While wooden ties can be put in place fairly quickly and with little specialist equipment, concrete sleepers must be installed using heavy machinery.
As pre-stressed concrete requires a skilled workforce and specialist equipment to manufacture, this high-quality material is certainly not a cheap option, although concrete manufacturers argue that the durability of the material means higher value over the lifespan of concrete sleepers.
Limited adoption of steel sleepers
Steel railway sleepers are often seen as a middle ground between wood and concrete. Sturdier than timber and less expensive than pre-stressed concrete, it seemed logical that steel could prove a boon to companies looking to undertake an economical track upgrade. Indeed, in some areas steel ties are still performing adequately after 50 years of service. A lesser reliance on ballast (approximately 60% less than required for concrete; 45% less than wood) also seems to tip the scale in steel’s favour, especially in areas where timber is scarce.
But a number of unique problems have limited the adoption of steel for sleeper applications, especially in the US with its abundance of natural timber resources. Steel sleepers are susceptible to corrosion and rail operators have reported in the past that steel ties have been removed from tracks after rail seats became quickly fatigued, especially on lines with many turns.
Capital Metro, the transit authority for Austin, Texas, provides a good example of another common problem specific to steel ties – the lack of insulation. Neoprene composite insulation keeps steel ties separate from electrified rails, but any error can wreak havoc on a rail network. A report in the Austin American-Statesman in March 2010 noted that as a result of conductivity problems and signal failures, Capital Metro has been forced to replace long sections of steel sleepers with timber at an additional cost of $90,000. “I wish I’d never done it,” Capital Metro railroad manager Bill Le Jeune told the newspaper.
Plastic composites: the material of the future?
The most modern material being used for railway sleepers, plastic composite, represents manufacturers’ latest attempt to find a material that fulfils the necessary criteria without any significant drawbacks. Composite sleepers are made from various mixtures of raw materials (plastic, rubber from used tyres, waste fibreglass) to create a synthetic material with the pliability and accessibility of wood, coupled with the durability of concrete.
Japan has been a leader in composite manufacturing. Japanese manufacturer Sekisui Chemical provided fibre-reinforced foamed urethane (FFU) sleepers for the Shinkansen high-speed train. 90,000 FFU sleepers are laid every year in the country, with nearly 1.5 million in current service.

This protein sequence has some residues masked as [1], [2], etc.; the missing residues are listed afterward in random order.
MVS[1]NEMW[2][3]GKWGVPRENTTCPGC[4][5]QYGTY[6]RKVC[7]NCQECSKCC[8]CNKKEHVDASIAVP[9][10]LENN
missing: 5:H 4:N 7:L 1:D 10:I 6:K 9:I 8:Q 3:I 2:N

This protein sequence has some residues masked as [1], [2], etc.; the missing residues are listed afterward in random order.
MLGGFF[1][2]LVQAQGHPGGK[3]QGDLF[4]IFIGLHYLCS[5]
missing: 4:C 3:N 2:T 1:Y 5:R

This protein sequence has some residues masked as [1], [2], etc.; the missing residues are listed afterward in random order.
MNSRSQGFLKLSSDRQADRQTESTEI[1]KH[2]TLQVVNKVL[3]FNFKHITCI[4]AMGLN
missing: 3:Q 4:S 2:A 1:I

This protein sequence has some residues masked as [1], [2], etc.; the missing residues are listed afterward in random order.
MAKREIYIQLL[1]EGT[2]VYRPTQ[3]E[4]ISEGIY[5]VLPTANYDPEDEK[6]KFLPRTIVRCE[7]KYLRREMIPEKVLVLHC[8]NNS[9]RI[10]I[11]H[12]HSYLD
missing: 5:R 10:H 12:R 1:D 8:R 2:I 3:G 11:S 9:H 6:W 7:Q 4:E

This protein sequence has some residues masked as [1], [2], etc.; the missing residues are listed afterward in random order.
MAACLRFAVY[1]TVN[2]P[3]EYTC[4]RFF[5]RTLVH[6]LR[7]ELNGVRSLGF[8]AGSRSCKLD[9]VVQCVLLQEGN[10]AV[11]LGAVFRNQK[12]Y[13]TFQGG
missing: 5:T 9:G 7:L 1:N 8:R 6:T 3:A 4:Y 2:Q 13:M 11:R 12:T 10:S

Sekisui’s composite sleepers made their European debut in 2004 when they were installed on the tracks of the Zollamt Bridge in Vienna, Austria. The material was chosen for the bridge because it matched the performance of wood while remaining unaffected by temperature changes and the constant moisture hanging in the air.
The advantages of composites are clear – the material can be manipulated and sawed just like wood, without any of the inbuilt disadvantages of its all-natural counterpart. It has the durability of concrete (composites have a service lifespan of 50 years or more), without concrete’s weight and ponderous installation process. Unlike concrete sleepers, for which a track must be completely overhauled, composite sleepers can be installed piecemeal alongside older timber models.
Composite sleepers have the additional advantage of being made from mostly recycled material, and are fully recyclable (they can be recycled into new sleepers). A 2006 report by the waste and resources action programme (WRAP) notes that a mile of wooden sleepers requires 810 mature oak trees, while an equivalent length of composite sleepers uses two million plastic bottles, 8.9 million plastic bags and 10,800 post-consumer tyres that could otherwise end up in landfill.
It’s clear that composite material (or a derivation of the technology) holds the key to creating a widely adopted, environmentally friendly and operationally efficient substance for the railway sleeper industry. Cost concerns have generally limited its use to lines where timber and concrete are unsuitable, but as the manufacturing process becomes more refined and affordable for the sleeper market it seems there will be little standing in the way of composites catching up and overtaking timber as the sleeper material of choice.